Just in time to compete in Mrs. Pumphrey’s annual cricket match, Helen’s ex-fiancé Hugh has returned to Yorkshire from a hiatus in France. Good thing, too, as he’s the captain of the team that will oppose Helen’s father’s team of farmers and veterinarians. Since Tristan is neither, he refuses to play in a direct rebuke to Siegfried for lying about his test qualifications, even though he’s the best player on the team.
Hugh has a new bull that needs to be ringed and asks for James specifically to come do it. He politely chats with James, who is awkwardly vague when Hugh asks about Helen. He is startled by the bull and falls in the mud when Hugh mentions that he’s visiting the Aldersons that very day.
Mrs. Hall reassures James that Hugh’s return won’t affect his relationship with Helen, but Tristan teases him a bit more, asking if he’s worried that Hugh is going to see Helen. James excuses himself and sets off on an “errand.”
Helen worries that Hugh might not renew her family’s lease. But when he arrives to speak with the Aldersons, he’s nothing but kind. He’ll renew the lease, and add Helen and Jenny to it so that they can inherit it. Furthermore, he has brought them the bull James just ringed as an apology for the difficulties they encountered in part because of him while trying to sell their previous bull. He wants to make amends.
The Aldersons are stunned and say they can’t accept, but agree to think it over. James shows up on his “errand” soon after Hugh leaves. Jenny excitedly tells him about Hugh’s generosity and James quickly grows jealous, especially since the bull is a pedigree specimen. When he learns that Hugh is the star player on the cricket team playing against Mr. Alderson’s team, he offers to play in place of Tristan.
Turns out he has barely played before—and that he underestimated the seriousness of the match. Siegfried decides to coach him, ineffectively. Tristan eventually steps in with his own more helpful advice. He reminisces about his cricket feats in school, and how his father would watch him play—a fact Siegfried is surprised to learn.
Siegfried has been discreetly helping Mrs. Pumphrey with her dog Tricki-Woo on a matter of “utmost discretion.” Tricki has lately become “amorous,” taking a particular interest in the neighboring Handshaw farm’s terrier. Siegfried suggests an easy solution, but Mrs. Pumphrey doesn’t want to neuter Tricki.
Amidst the preparations for her cricket match, however, Tricki escapes. Siegfried retrieves him (with instructions from Mrs. Pumphrey not to embarrass the dog) from Handshaw, who suggests that he wouldn’t mind the puppies. Mrs. Pumphrey finally agrees to neuter her beloved dog. Siegfried has an opening Monday; in the meantime, he advises keeping Tricki on a leash.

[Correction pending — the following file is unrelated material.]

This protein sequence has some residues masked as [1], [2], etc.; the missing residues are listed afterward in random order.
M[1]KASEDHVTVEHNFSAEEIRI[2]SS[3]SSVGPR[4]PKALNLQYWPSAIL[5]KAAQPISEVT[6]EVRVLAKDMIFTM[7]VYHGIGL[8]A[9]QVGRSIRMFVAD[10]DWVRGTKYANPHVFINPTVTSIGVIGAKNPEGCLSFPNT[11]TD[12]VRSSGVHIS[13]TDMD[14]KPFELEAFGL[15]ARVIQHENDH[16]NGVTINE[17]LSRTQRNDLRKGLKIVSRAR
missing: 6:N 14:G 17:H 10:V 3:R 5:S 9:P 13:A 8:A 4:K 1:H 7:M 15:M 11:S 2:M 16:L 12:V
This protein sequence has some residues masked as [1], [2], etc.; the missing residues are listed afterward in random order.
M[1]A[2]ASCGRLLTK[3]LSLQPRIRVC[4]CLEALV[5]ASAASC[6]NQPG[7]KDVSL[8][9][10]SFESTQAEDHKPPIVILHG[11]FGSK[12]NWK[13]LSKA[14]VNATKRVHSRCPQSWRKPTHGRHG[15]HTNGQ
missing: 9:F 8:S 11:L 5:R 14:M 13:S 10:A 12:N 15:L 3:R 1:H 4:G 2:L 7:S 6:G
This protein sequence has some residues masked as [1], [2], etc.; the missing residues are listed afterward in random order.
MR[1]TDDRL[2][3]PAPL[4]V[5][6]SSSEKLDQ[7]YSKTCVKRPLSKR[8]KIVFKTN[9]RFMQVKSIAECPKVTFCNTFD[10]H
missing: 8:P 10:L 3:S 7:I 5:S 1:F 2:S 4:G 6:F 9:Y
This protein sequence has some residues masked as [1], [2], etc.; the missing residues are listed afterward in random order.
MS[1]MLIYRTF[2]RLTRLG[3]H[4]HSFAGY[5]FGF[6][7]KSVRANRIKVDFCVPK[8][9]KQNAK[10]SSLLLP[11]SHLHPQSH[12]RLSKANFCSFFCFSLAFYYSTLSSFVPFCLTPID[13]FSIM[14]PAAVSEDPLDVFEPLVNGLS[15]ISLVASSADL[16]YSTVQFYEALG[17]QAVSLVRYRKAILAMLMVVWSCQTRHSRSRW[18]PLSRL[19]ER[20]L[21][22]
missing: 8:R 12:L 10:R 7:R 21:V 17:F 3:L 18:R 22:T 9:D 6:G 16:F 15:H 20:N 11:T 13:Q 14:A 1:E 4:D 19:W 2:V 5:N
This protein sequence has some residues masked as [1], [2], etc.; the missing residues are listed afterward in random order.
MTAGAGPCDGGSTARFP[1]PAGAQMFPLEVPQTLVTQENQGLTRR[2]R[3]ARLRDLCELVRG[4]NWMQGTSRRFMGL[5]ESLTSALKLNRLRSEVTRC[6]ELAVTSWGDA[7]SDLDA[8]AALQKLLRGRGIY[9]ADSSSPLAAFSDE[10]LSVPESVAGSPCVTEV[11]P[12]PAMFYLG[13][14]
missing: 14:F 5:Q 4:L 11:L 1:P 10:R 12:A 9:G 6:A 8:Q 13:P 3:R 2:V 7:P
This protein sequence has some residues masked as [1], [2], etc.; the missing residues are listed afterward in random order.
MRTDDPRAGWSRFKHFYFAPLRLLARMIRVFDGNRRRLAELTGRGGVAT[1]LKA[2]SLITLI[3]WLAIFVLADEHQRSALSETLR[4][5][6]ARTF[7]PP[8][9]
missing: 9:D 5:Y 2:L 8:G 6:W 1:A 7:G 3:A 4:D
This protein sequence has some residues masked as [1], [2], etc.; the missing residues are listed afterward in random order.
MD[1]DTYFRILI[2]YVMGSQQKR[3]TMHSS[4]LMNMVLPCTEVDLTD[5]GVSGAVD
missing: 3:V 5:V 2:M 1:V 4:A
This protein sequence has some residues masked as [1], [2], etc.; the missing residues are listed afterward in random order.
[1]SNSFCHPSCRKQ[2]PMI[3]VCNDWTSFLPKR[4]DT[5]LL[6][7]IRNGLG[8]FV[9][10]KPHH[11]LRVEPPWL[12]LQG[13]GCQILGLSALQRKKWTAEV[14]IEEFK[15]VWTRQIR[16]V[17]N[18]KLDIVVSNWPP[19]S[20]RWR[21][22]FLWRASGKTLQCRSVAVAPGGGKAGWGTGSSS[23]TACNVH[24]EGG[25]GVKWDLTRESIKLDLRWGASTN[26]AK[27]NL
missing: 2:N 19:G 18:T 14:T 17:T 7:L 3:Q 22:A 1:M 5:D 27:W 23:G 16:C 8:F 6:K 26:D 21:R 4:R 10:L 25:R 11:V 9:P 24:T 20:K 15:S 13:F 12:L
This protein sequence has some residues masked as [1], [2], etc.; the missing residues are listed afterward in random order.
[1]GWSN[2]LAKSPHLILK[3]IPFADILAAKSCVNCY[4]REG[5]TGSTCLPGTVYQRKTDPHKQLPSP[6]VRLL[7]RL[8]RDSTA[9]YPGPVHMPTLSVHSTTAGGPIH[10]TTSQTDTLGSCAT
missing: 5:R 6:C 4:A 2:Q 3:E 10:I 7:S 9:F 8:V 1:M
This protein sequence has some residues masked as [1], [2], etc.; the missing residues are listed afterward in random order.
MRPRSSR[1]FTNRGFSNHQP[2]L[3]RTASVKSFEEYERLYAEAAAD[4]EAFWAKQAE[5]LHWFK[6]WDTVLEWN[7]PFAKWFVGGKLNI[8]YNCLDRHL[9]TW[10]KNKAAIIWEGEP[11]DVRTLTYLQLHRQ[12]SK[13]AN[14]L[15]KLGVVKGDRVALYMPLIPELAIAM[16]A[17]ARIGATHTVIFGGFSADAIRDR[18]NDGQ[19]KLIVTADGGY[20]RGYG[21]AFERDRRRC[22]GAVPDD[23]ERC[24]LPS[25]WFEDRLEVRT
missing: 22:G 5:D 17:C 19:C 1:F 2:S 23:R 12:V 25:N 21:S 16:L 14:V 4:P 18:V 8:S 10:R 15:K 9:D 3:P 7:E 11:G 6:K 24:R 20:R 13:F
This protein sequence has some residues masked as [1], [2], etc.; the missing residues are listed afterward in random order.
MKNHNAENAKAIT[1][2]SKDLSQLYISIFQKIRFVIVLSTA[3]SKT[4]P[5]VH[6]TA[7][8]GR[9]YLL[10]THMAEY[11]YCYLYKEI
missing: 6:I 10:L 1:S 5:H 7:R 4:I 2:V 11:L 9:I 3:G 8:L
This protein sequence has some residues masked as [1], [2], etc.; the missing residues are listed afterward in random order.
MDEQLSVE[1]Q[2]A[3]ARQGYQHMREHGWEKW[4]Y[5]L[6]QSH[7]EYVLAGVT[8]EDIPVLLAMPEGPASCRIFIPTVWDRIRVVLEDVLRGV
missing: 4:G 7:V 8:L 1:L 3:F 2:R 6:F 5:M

Tricki is restless on the leash the day of the cricket match. Tristan is forced to step in on Alderson’s team, as one of the other farmers is busy rounding up his escaped sheep. Jenny helps Mrs. Hall keep score, and it proves a busy task as Hugh’s team bats—and racks up the points against the fumbling farmers.
As the match drags on, Gerald Hammond brings Mrs. Hall tea to keep her company and ends up taking over from Jenny—and learning how cricket works in the process. He and Mrs. Hall spent some time together earlier in the week when he came over to fix the hall clock.
Hugh finally stops the rout and voluntarily ends his team’s batting at a score of 138, and everyone breaks for tea. Mrs. Pumphrey has begun to rethink getting Tricki neutered and asks Siegfried for advice. If Handshaw is open to puppies, perhaps it will all be okay. Siegfried tells her she can let Tricki off the lead, and off he goes to the Handshaw farm.
Helen finds Hugh and apologizes to him in person for the pain she caused him for breaking off their engagement. He says he was initially devastated but that he has found it sort of freeing; anyway, he always knew deep down they weren’t right for each other. Helen also tells him that her family can’t accept the bull—her father left the decision up to her. You don’t have to make amends, she says. He teasingly brings up dating James, then tells her he hopes they can one day be pals again before kissing her goodbye.
James sees and jealously asks Helen what the kiss was about. She shrugs it off, and tells him the Aldersons aren’t taking the bull, before James has to get back to the match.
As a novice, he’s batting last. Tristan leads off and racks up the points, but the rest of the team strikes out quickly. Gerald enjoys learning about the game from Mrs. Hall, and mentions that he usually walks his dog in the evenings; perhaps Mrs. Hall and the practice’s dog Jess might see them sometime. She smiles and says perhaps they might.
The last batter before James gets hit in the face and has to step out, so it’s up to James to survive the last three balls of the match and bring it to a draw—as good as a win, in everyone’s eyes, given the imbalance in the teams.
Hugh is bowling. He accidentally hits James on the first ball and James taps the second. But Hugh is successful on the last. His team wins. Hugh congratulates James on the game, and James tells Helen that he felt he owed Hugh a win—he deliberately missed. “I know,” she says, “and I love you for it.”
Siegfried tells Tristan their father would have been proud of him, and apologizes to him for lying about his exams. “I may have been wrong,” he says, leaving the decision of whether to return to school up to Tristan. A happy Tristan spots Margot—but then he sees Hugh kiss her. Looks like his life is looking up as well.